Leading up to the Civil War, the cultures were very much at odds over many issues. It was very unclear prior to actual hostilities who would side with whom if a war were to break out. One example being that 1/4 of the counties of Tennessee, the ones in Appalachia, didn't want to break away from the "Union" and were literally forced to do so. Another example being that New England planed to leave the Union in the 1830s, but due the ending of the war with England, decided that if there was a war with the other regions, they couldn't depend on England for help.

Very interesting subject. Thanks for opening up the discussion.
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Old 10-19-2012, 04:36 AM   #173
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Still think you should try the Alcan5000 in 2014. Ride the Uly. Mrs Greg meets you in Anchorage and you both tour Denali Park after. Plus, you'll enjoy Dawson for its place in history. Haul road to the Circle will be memorable. The Denali Highway, North Canol Road...awesome! -P
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Old 10-19-2012, 06:02 AM   #174
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Sounds good to me Doc, as for them Duc boys, well as it appears you've done all your life, ride your own ride

p.s. I REAAALY want a red Ducati or the Tricolore S4RS in my garage one day
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Old 10-19-2012, 08:26 AM   #175
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Woodward's book sounds extremely interesting to me. I'll definitely add it to the list. Thanks very much for your insights.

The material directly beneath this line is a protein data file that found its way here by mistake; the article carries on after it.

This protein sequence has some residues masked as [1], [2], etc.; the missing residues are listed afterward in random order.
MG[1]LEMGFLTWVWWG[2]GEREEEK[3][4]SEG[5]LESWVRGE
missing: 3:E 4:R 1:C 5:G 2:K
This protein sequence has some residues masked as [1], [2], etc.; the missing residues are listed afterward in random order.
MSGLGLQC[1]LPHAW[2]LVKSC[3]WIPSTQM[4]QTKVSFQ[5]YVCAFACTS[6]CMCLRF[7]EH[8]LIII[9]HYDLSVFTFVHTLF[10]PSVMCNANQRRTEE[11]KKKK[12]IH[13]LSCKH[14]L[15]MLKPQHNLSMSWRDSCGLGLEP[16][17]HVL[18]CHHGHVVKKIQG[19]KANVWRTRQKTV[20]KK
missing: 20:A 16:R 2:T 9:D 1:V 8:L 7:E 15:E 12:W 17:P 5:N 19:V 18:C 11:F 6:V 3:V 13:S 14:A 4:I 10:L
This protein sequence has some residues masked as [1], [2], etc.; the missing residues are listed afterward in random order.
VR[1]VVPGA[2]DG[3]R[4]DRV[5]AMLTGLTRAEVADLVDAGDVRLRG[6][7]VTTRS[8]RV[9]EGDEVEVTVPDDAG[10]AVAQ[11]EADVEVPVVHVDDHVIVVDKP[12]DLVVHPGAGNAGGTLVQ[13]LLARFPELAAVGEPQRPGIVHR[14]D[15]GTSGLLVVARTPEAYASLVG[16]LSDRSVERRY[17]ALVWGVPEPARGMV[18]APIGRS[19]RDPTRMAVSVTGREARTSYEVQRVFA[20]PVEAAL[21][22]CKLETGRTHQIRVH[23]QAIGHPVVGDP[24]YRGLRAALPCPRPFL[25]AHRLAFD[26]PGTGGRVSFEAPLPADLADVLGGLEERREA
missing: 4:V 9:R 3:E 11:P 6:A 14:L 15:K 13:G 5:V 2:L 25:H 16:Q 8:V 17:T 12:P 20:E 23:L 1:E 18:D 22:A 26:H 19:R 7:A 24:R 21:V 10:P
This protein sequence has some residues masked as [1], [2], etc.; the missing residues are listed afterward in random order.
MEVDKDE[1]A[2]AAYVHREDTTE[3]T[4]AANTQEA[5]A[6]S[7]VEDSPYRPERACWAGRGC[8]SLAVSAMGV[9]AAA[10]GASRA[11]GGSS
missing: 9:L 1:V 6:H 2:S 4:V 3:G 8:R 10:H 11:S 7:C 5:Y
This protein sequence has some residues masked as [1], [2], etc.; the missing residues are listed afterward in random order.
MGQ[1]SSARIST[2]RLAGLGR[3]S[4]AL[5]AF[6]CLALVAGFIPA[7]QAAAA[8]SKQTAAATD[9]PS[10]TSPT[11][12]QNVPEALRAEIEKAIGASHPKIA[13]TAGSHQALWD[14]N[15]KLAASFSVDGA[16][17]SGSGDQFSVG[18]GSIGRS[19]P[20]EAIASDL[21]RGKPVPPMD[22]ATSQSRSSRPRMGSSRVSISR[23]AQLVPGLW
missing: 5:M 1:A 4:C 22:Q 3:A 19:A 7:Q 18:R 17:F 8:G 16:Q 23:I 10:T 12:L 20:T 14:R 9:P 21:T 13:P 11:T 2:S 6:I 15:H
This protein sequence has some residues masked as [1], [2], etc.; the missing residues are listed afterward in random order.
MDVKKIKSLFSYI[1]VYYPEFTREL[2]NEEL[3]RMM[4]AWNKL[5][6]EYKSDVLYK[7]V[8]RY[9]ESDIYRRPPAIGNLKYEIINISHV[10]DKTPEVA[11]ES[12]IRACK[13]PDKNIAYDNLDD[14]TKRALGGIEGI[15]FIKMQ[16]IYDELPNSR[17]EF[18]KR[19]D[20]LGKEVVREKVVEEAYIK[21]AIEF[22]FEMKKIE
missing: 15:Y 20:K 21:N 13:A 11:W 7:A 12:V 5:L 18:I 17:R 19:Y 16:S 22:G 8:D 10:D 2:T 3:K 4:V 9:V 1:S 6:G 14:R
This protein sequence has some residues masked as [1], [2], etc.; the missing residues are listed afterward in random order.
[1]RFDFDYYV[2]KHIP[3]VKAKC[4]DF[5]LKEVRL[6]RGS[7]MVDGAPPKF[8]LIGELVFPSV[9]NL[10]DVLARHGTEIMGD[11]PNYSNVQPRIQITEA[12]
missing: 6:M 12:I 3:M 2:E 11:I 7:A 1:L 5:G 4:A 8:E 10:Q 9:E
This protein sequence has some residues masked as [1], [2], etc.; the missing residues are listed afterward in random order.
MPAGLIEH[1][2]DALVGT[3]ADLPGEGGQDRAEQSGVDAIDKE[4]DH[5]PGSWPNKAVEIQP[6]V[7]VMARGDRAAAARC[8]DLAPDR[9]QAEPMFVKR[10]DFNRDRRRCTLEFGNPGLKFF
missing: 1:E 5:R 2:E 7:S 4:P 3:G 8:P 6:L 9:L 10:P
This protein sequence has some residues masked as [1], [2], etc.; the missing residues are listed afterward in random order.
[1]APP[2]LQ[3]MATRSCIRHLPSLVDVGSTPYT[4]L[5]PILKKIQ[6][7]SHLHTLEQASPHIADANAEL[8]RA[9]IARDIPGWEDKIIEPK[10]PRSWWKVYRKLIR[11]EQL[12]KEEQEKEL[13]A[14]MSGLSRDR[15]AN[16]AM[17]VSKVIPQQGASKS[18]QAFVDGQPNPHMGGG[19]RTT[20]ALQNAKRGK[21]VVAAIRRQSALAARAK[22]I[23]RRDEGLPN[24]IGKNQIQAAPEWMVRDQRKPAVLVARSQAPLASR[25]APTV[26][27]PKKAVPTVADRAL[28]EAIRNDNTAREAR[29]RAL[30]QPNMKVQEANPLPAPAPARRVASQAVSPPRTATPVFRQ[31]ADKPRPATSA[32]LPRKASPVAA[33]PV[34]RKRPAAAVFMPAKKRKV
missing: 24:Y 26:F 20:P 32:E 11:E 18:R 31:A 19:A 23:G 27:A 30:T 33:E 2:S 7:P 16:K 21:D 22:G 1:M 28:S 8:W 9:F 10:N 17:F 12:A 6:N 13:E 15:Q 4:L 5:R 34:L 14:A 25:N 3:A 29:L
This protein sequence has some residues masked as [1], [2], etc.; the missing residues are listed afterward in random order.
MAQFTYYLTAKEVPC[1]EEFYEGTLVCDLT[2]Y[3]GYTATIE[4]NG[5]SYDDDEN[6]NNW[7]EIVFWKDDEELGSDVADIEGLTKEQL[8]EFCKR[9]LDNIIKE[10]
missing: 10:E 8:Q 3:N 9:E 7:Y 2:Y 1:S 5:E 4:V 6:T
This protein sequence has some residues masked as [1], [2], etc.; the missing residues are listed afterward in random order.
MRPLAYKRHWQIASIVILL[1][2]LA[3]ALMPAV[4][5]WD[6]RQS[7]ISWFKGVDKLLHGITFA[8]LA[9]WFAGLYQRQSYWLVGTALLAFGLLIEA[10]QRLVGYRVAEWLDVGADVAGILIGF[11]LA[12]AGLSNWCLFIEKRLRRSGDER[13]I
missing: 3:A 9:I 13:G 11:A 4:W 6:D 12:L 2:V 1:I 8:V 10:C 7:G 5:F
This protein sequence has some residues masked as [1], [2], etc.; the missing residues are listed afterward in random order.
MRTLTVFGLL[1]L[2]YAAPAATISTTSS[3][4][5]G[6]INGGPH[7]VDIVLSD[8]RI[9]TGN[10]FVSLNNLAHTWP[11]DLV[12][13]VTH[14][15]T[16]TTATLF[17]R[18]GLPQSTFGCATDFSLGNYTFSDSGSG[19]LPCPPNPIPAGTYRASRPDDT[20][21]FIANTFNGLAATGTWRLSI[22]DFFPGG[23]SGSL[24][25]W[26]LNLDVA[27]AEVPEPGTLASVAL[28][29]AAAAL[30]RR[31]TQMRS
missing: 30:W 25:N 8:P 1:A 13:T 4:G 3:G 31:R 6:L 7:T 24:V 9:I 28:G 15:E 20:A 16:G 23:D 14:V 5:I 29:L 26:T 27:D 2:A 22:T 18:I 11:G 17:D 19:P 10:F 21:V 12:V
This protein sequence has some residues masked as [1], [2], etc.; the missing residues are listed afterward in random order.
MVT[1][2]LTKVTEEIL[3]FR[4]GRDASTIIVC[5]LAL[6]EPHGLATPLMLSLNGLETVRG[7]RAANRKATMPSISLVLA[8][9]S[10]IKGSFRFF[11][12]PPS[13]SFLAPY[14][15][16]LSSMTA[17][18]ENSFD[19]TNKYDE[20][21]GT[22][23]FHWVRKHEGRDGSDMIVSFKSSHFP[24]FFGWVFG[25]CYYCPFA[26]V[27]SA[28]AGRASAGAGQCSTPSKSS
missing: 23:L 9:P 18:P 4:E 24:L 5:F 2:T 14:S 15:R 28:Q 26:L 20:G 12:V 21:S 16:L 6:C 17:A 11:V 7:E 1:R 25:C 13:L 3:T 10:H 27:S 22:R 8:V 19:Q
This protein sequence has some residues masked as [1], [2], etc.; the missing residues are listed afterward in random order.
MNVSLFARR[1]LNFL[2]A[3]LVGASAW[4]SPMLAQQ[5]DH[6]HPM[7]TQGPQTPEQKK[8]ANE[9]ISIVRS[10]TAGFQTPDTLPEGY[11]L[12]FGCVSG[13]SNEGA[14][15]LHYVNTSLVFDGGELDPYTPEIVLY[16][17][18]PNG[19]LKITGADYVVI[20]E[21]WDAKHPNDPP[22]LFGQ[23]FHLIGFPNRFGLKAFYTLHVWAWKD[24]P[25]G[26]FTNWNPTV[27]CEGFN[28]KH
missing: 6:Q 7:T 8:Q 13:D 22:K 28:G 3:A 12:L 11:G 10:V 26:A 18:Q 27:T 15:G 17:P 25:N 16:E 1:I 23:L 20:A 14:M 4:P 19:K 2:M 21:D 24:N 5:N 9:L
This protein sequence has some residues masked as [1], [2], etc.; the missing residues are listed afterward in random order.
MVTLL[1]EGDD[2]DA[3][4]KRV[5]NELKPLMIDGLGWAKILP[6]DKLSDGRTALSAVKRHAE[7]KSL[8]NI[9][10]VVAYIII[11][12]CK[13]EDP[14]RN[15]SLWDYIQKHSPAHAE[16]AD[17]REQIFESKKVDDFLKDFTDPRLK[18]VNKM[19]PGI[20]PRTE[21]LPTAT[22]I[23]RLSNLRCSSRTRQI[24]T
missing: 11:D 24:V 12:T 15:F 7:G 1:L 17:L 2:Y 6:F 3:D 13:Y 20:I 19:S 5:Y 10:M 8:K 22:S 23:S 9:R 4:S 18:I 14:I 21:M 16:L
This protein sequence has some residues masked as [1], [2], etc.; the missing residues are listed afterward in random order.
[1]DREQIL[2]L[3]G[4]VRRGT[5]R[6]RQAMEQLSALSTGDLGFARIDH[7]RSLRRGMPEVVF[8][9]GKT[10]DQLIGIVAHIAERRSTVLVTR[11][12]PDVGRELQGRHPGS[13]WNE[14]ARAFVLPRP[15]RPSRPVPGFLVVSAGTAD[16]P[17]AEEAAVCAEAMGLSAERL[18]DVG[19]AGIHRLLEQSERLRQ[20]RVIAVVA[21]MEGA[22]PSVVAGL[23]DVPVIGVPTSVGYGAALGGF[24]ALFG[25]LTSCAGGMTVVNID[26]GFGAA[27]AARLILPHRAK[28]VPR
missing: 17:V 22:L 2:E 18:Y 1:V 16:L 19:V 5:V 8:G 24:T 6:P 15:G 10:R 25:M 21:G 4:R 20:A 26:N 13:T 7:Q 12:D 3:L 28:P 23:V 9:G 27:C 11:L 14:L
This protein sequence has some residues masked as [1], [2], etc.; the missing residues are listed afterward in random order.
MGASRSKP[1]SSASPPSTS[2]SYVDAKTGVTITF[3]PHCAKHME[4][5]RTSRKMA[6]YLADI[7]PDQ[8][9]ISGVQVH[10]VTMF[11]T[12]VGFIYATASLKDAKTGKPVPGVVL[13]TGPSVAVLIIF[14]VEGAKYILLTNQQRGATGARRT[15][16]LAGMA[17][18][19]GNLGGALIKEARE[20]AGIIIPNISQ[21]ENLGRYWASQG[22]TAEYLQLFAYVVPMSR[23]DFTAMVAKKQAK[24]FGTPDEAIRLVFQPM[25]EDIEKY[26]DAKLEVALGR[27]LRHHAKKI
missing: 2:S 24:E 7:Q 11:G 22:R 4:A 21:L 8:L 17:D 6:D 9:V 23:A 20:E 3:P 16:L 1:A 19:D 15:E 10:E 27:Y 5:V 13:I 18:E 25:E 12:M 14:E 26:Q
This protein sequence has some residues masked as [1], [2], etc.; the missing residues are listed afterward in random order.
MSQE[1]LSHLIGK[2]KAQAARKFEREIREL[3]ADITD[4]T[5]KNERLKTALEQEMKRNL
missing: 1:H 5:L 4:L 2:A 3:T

I'll tell ya...the more I learn about history (and I've learned very little) the more I WANT to learn. Spent 50 years of my life in technical disciplines (which paid the bills to rear the family, buy the toys, etc.) but there sure is a lotta stuff I never had time to learn about...

Well, now I've got the time! And I'm loving it!

Again, thanks very much.

--Doc

Quote:
Originally Posted by Merlin III View Post
Those are my feelings also. There are two distinct historical subjects when talking about the Civil War. The history of what led to the war and the battles them self. The things that led up to the Civil War starting in 1615, more less, tell quite a story. I mentioned at the beginning of the report a book entitled American Nations, by Colin Woodward. In Woodward's book he traces the history of the eleven rival regional cultures of North America from the time of the White man's colonization of North America in the 1600s to present day Red-Blue States.

He defines the eleven distinct cultures as First Nation (Indian), New France, Yankeedom, New Netherlands, Tidewater, the Midlands, Greater Appalachia, the Deep South, the Far West, the Left Coast, and El Norte. His heavily footnoted book describes how this concept of an American Union was somewhat of a myth.

Leading up to the Civil War, the cultures were very much at odds over many issues. It was very unclear prior to actual hostilities who would side with whom if a war were to break out. One example being that 1/4 of the counties of Tennessee, the ones in Appalachia, didn't want to break away from the "Union" and were literally forced to do so. Another example being that New England planed to leave the Union in the 1830s, but due the ending of the war with England, decided that if there was a war with the other regions, they couldn't depend on England for help.

Very interesting subject. Thanks for opening up the discussion.
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Old 10-19-2012, 10:31 AM   #176